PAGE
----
film review

“Halloween Ends” Review: One of the Best, Bone-Grinding Horror Finales

I watched John Carpenter’s Halloween only a few years ago. Nonetheless, I fell in love with this film and the slashers overall. The film started my horror journey, which doesn’t seem to be ending anytime soon. Michael Myers, the bloodthirsty masked killer first played by Nick Castle and now by James Jude Courtney in David Gordon Green’s Haloween Ends, has been preying on people for years. But his ultimate adversary, Laurie Strode (Jamie Lee Curtis), is always ready for him. In Halloween Ends, the survivor confronts Michael for the final bloody time as the audience ponders the subject of evil and its presence in real life.

The residents of Haddonfield, Illinois, are in for another Halloween season. Laurie, now a homeowner, is working on a book about heinous past events. With Alyson (Andi Matichak) living with her, they continue to mourn Karen (Judy Greer) and Ray (Toby Huss), despite their desperate attempts to move on and put Michael Myers in the past where he belongs. But that isn’t as simple as it appears, especially when the past comes knocking again.

One can agree that the Halloween series, particularly its most recent installments, divided viewers. Some people wanted more and complained about the lack of logic as Michael miraculously resurrected himself over and over. Others kept track of the days until each film’s premiere. Slashers, however, should be taken with a grain of salt because their main purpose is to entertain and shock with blood-spattering and creative death scenes that outdo the previous ones. As a result, some may be disappointed to learn that Halloween Ends has fewer bodies than its extremely bloody predecessor. But don’t worry because the finale we’ve been waiting for is one of the most daring in the slasher subgenre. The first scene leaves the viewer’s jaw on the floor and demonstrates that quality, not quantity, is the most important factor.

(from left) Laurie Strode (Jamie Lee Curtis) and Michael Myers (aka The Shape) in Halloween Ends, co-written, produced and directed by David Gordon Green/ Universal Pictures

In the new and last chapter, Laurie wants to help her granddaughter deal with the past. Alyson is now a nurse at Haddonfield Hospital (yes, the hospital where evil was supposed to die that night). As is widely known, grandmothers frequently believe that having a sweetheart will make things easier. Corey Cunningham (Rohan Campbell) appears in their lives soon after, having survived a tragedy that caused most of the townspeople to turn their backs on him. Both Alyson and Corey are broken people who want to rebuild themselves together. But the boogeyman is back for more blood.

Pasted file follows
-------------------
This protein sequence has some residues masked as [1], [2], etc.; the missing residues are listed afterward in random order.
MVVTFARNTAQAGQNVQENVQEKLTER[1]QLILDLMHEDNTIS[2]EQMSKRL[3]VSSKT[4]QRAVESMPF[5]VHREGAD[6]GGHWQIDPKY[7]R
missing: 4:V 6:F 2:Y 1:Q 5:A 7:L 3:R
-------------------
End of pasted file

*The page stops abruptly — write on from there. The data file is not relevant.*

In a nutshell, Halloween Ends is one of the boldest and most inventive finales. The film is chock-full of unpredictable choices and jumps scares. Gordon Green constantly plays with the audience during this undeniably delicious ride. Just as you’re about to be outraged by a controversial, possibly disastrous decision, the creators dismantle our thinking and slam another shocking twist in our faces. The director is well-versed in the audience’s desires. In a way, he mocks the obvious decisions that are made in horror films. As a result, the unconventional choices provide us with the final fight we’ve been waiting for. Halloween Ends creates a different atmosphere and provides us with much entertainment all the way through.

In a way, the film is more real than others. Curtis’ Laurie, for example, discusses the phenomenon of evil in society in one of the scenes: there are external factors that cause evil and fear in people. The most dangerous one, however, is the inherent evil in each of us. It’s up to us whether we want to let evil take over our lives or fight it. The scene made me think of my high school essay on the presence of evil and whether it’s passed down from generation to generation or taught as one progresses in life. The installment bestows upon us something different, something that will undoubtedly stick with us for a while.

One can agree that Curtis’ Laurie Strode is one of the most important characters in horror. With this role, the actress created history. As befits the final girl, Laurie brilliantly concludes the eternal war in Halloween Ends. But there is another actor, Rohan Campbell, who breathes new life into the Halloween franchise. Campbell gives a spine-chilling performance as Corey, a shy outsider with a traumatic past.

Whatever you expect to happen and are outwardly certain of, the horror transforms into something entirely different. As a result, there is no reason to try to predict what will happen in the story. Perhaps that’s why it’s better to just sit back and watch Michael Myers cut open another victim with his trusty, now-rusted knife.

Halloween Ends is an undeniably satisfying, bloody spectacle, the perfect conclusion to Laurie Strode’s eternal battle with the Boogeyman. As we bid farewell to the cult characters, the slasher provides us with food for thought, particularly on the subject of evil and how difficult it is to eradicate it due to its extraordinary ability to change Shape.